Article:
Feds Charge Morgan Stanley Broker as Member of Insider Trading Ring
A Morgan Stanley broker in Morristown, NJ, was among the seven people charged on Wednesday with alleged insider trading that netted them around $5 million in illicit profits.
The U.S. Attorney in the Southern District of New York unveiled an indictment charging Michael H. Siva with 20 counts of fraud and conspiracy for insider trades allegedly made between January 2015 and April 2017.
Siva, who has worked for all but 17 months of his 22-year career at Morgan Stanley’s Morristown, NJ, office, allegedly made $8,000 in illegal trading profits for himself and some $880,000 for his clients, according to the federal indictment.
He received tips about potential mergers from a client, James H. Moodhe, who learned of the deals from his daughter’s boyfriend, an information technology employee at Bank of America’s capital markets unit, the U.S. attorney said.
Moodhe, 60, a former treasurer at interdealer broker Tullett Prebon, allegedly made more than $2 million for himself trading stocks and options based on the tips through Morgan Stanley and other firms. He passed tips to Siva, 55, at “various diners outside of New York City,” according to the indictment.
Siva allegedly attempted to cover up the tips by sending research to Moodhe to justify the trading.
Siva was released on bail on Wednesday, according to court records. He could not be reached for comment, and has been placed on leave by Morgan Stanley.
“The alleged conduct is a gross violation of our internal policies and our company’s values,” a spokeswoman at Morgan Stanley wrote in an e-mailed statement. The firm, which was not identified in the complaint, is cooperating with law enforcement officials, she said.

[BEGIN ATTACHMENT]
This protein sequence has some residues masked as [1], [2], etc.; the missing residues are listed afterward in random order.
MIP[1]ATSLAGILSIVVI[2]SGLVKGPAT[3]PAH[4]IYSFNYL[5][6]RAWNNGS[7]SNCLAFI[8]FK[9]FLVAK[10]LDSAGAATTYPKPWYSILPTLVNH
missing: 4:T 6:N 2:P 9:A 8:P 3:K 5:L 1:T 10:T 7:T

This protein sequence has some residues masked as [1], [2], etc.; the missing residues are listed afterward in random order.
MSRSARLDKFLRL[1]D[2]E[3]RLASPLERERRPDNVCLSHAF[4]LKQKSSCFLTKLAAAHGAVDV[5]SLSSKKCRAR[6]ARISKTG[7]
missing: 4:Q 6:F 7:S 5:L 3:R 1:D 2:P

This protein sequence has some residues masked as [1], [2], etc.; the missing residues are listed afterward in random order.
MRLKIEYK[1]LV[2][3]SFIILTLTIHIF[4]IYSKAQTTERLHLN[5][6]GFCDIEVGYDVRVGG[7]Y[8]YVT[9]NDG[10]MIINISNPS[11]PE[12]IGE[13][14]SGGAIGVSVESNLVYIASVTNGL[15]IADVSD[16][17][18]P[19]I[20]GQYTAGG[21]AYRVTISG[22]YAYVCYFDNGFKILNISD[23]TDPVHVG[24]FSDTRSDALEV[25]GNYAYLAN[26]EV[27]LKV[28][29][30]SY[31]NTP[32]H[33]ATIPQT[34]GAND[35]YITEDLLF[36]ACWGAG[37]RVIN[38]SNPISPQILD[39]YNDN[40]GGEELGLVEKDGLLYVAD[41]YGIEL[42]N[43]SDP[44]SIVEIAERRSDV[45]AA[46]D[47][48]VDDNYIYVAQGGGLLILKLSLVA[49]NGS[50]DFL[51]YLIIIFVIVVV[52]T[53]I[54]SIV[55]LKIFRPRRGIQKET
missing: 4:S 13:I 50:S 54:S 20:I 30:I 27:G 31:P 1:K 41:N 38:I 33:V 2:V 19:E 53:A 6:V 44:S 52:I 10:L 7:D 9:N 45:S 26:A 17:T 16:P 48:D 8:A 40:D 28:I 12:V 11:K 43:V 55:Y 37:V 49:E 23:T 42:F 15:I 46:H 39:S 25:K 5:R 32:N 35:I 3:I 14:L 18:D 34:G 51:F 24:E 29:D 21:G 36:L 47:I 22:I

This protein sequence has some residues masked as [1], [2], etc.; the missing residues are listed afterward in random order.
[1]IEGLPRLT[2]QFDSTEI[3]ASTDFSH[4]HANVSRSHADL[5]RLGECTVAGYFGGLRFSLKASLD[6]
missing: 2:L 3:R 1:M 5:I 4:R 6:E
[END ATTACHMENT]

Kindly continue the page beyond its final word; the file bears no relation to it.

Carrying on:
In a separate civil complaint filed by the Securities and Exchange Commission on Wednesday against Siva and six others, the regulator noted that his discretionary tip-inspired tips “earned commissions for himself and the Brokerage Firm.”
Neither the SEC complaint nor the criminal indictment name Morgan Stanley.
In addition to placing trades for clients, Siva passed tips to a longtime client who made more than $300,000 from trading out-of-the-money call options, according to the SEC complaint, which did not name the client. The SEC is seeking disgorgement and civil penalties.
Moodhe and Daniel Rivas, the tipster who worked at the bank, pled guilty to securities fraud in Manhattan federal court last week, prosecutors said on Wednesday. The U.S. attorney’s office said they have cooperated in the investigations.
Siva’s BrokerCheck record indicates that he first registered as a broker with Schroder in March 1995 before joining Morgan Stanley in August 1996.
Last September, former Morgan Stanley and Oppenheimer broker Vladimir Eydelman was sentenced to 36 months in prison for trading on inside tips he received on more than a dozen corporate mergers.